Acinonyx Tue 29-Jul-08 09:32:28

Wow Acting - that is exactly how my bmom is too! Talking over me in great long monologues and hardly asking anything. No interest in the 21 years in between. Really did not want to hear anything negative about my life which was tricky as I was recovering from a breakdown and relations with my aparents were rock bottom when we first met (I was 25). I just wanted us BOTH to be honest with each other - warts and all. I didn't want another set of parents who refused to face the fact that I had 'issues' that were sending my life down the toilet.

Anyway, 25 years later, my life is much better and more settled. That makes it much more comfortable for them to be around me! Difficult to know exactly what to tell dd - she's only 3. But she often asks me about when I was a little girl and things about my mummy - I don't want her to think this is that mummy so I said I had a new mummy. Now she wants to know where my new mummy is hmm and I don't want to get into the whole 'death' thing just yet.

I've counselled a lot of people tracing and you always explain that they must be prepared for negative consequences - wish someone would explain that to bparents! There are no guarentees as to the life your child will have with their adoptive family - it's not a fairy-tale.

Do your adoptive parents or children know about your bparents? (My parents married each other after I was adopted which is why they are togther.) I knew a woman whose bfather's wife insisted on a DNA test - but even when it was positive, wouldn't accept contact with the daughter. You just don't get to choose your family, eh?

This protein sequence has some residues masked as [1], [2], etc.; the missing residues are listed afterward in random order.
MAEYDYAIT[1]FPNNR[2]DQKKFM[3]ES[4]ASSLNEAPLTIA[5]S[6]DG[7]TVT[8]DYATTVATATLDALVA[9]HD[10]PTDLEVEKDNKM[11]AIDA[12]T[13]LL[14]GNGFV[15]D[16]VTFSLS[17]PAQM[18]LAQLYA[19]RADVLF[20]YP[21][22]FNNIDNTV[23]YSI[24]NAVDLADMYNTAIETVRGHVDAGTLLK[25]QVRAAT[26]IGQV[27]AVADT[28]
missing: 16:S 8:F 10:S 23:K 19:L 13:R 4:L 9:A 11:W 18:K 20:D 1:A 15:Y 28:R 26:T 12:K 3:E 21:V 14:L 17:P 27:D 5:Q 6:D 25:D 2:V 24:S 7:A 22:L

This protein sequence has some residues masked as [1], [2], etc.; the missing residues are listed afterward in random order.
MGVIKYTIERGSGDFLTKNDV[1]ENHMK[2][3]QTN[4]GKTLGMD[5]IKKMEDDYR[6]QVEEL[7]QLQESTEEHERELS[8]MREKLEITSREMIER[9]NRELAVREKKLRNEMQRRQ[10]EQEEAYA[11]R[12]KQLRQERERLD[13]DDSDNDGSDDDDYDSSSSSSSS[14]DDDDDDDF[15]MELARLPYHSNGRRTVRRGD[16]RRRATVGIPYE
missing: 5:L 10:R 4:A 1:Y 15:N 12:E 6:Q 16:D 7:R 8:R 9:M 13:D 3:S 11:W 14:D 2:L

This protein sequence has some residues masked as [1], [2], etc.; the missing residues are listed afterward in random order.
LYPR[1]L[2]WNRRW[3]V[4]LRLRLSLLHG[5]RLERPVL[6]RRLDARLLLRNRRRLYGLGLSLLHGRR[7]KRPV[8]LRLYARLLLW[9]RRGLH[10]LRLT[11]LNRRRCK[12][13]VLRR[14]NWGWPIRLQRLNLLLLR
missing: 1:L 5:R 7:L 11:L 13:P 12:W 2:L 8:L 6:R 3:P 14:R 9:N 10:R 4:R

ActingNormal Tue 29-Jul-08 14:41:32

My adoptive parents know that I am in contact with birth parents and they act fine about it (although you never really know what they feel about anything).

I haven't told the children (3 and 5) anything about it. They have met BM and I just referred to her as her first name and they think she is my friend. I don't want to scare them by confusing them and making them think their Mum might not be their Mum and could disappear and be replaced by another one. My bro (adopted from separate parents from me) got confused when he was told, and was scared that his parents were aliens who had taken over his real parents bodies and he thought the whole family were trying to kill him.

My BM used to say she didn't know which my BF was out of two men (even though I look a lot like BF). She traced him for me (well it was supposed to be for me) after I said I wanted to contact him. I asked her to go gently and not disrupt his family. I didn't want to feel responsible for causing trouble in his family. She said she was going to do a DNA test with or without his consent. She wouldn't let me have his details even though he was willing for a time because she "wanted him to herself for a bit". She had an affair with him (both married to other people they had other children with). This is why BF wife doesn't want him to have anything to do with me.

BF says he has always been in love with her. She saw him for a time and then dumped him again and seemed to have contempt for him, what he looked like and his ways. It seems like she used him for a bit of excitement and drama. To me, it seems like meeting me was just another drama for her to get loads of attention for. She never really seemed to focus on me at all.